Thursday, April 27, 2006
driving around new england
Man! 88 comments on that last post...I haven't even had time to read through them all yet. But thank you. I'm a bit crazed. I was out on the road again this week, which I meant to announce before I left, but of course didn't have time for and now my laptop has croaked, making everything infinitely more difficult. I talked about my comic strip at Wesleyan University Tuesday evening. That's where I took this picture. And here's Ben Sachs-Hamilton, a student at Wesleyan who I've known since he was a little kid. Interesting milestone: I've now officially been drawing this comic strip for longer than college students have been alive. I forgot to take a picture at Mt. Holyoke last night because I was having so much fun. This morning I had breakfast in Northampton, MA with Hilary Price. She does the excellent comic strip Rhymes With Orange. Here's Hilary working on the drawing we did together.
Saturday, April 22, 2006
Latest Episode, #486
Jeez, I finished this almost two weeks ago, and forgot to post it. I'm used to washing my hands of a strip once I've emailed it off to the newspapers, so it's hard to remember that now I still have to put it online. Here's the large print version for people without bionic eyesight. Episode 487 will go up on May 3. Okay, what do people think of this possible revenue scenario: for a modest subscription fee, I email you the strips as soon as they're done. That means you'd see them when they're still fresh, and the current events they touch on are not yet yesterday's news. Then I'd delay posting them online for a month or so--that way people who can't afford to pay could still read them eventually, and people who pay could have steaming hot episodes delivered right to their in-box. What do you think of that? What about a dollar an episode? Is that reasonable? It's a biweekly strip. so that's two bucks a month. Hey, and what about this? The email version could be like HBO. I could leave all the swear words in, and perhaps even have occasional frontal nudity. Instead of the #@&*'s and artful drapery that I employ in the newspaper version.
Friday, April 21, 2006
Don't worry, I won't start inflicting my home movies on you. But this evening I was out walking in the woods and heard a thrush sing, and I got this idea for a short video. Whenever I hear the first thrush of the season, I think of a line from Gerard Manley Hopkins' poem "Spring," which my friend Sarah Van Arsdale taught me years ago. It perfectly captures the piercing flutelike song. So I typed the line into iMovie as separate titles, then imported a short audio clip I'd recorded last year--for which I didn't even use a mike, I just took my laptop out in the woods. And voilà! It's like a cartoon, but with a soundtrack instead of drawings.
Thursday, April 20, 2006
our books, our shelves
Does it make sense for bookstores to put graphic memoirs about war, cancer, and domestic violence on the same shelf as Batman? An article in today's Philadelphia Enquirer ponders this searching question, and in the process makes a brief mention of my forthcoming book "Fun Home."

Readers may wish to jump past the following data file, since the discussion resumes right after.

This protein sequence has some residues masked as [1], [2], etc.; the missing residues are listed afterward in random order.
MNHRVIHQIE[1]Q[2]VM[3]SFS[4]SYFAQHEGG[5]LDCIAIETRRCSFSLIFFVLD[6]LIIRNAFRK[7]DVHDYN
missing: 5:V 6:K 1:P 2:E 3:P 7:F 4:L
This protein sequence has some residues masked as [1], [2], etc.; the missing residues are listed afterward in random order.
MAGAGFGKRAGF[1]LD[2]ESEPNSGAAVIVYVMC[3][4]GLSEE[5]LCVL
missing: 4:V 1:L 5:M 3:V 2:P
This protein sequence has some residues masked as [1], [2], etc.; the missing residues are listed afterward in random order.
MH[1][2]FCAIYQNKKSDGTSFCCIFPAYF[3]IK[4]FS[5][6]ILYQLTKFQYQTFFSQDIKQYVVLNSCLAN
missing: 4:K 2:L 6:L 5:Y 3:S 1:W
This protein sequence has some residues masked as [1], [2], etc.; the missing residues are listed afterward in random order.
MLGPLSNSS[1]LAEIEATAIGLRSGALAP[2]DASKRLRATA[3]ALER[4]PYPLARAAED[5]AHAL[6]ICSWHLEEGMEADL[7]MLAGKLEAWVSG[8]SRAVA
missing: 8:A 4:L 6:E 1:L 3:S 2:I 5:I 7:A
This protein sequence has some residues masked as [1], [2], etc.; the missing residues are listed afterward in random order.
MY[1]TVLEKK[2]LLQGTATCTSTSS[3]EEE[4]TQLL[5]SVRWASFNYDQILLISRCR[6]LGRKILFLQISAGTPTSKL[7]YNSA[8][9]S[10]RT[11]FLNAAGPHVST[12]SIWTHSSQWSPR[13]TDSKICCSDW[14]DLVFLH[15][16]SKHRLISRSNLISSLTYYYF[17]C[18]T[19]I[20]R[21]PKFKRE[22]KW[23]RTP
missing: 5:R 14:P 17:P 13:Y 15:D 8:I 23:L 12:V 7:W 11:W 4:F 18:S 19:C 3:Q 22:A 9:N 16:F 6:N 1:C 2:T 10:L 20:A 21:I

Telling serious stories through cartooning is not novel, of course. Art Spiegelman's Maus, about his father's experiences during the Holocaust, won a Pulitzer Prize in 1992. And Persepolis, by Marjane Satrapi, about a girl's life in Iran during the Islamic revolution, came out in 2003 and has become required reading for cadets at West Point. "But what is new is that now graphic memoirs are beginning to show up on the lists of traditional publishers' releases," says Calvin Reid, an editor at Publishers Weekly who specializes in comics. In other words, the big boys of the book world have come to comics and, Reid says, that is likely to change how graphic literature is shelved in bookstores, marketed by publishers, and, ultimately, received by the public. In March, Abrams Image published Mom's Cancer by Web cartoonist Brian Fies, and this month, Harper Paperbacks will release Cancer Made Me a Shallower Person by Miriam Engelberg. Houghton Mifflin will release Fun Home: A Family Tragicomic by Alison Bechdel, about her closeted gay father, in June, and in September, Knopf will launch Cancer Vixen: A True Story, by New Yorker cartoonist Marisa Acocella Marchetto. "Bookstores have embraced graphic novels, but until now they've stayed in the graphic novel section, alongside science fiction and supernatural stories," says David Roth-Ey, editorial director of Harper Perennial Paperbacks. "I think Cancer Made Me a Shallower Person will be put in the health section, and that's a first for us. This could be a new wave."
Tuesday, April 18, 2006
Okay, I'm just hurling myself into a whole new technological plane here. This is a short video of me working on my graphic novel "Fun Home" last summer, and explaining a little bit about my peculiar obsessive-compulsive process. Video shot by Amy Rubin.
Saturday, April 15, 2006
Queer Comics exhibit in San Francisco
Originally uploaded by Alison Bechdel.
The show will also feature "individual spotlights" on yours truly and Howard Cruse, creator of the series Wendel and the award-winning graphic novel Stuck Rubber Baby.
Tuesday, April 11, 2006
I went down to White River Junction today to hear a panel discussion with Chris Ware, Seth, and Ivan Brunetti at the Center for Cartoon Studies. I forgot my camera so I had to draw. Here's Seth. And Chris Ware. And Ivan Brunetti. And James Sturm, the director of the school.
Friday, April 07, 2006
Here's the latest strip, hosted on Flickr again until I get something better figured out. Apologies to everyone whose browsers won't enable them to read it. Soon, one way or another, I'll have a functional setup for everyone.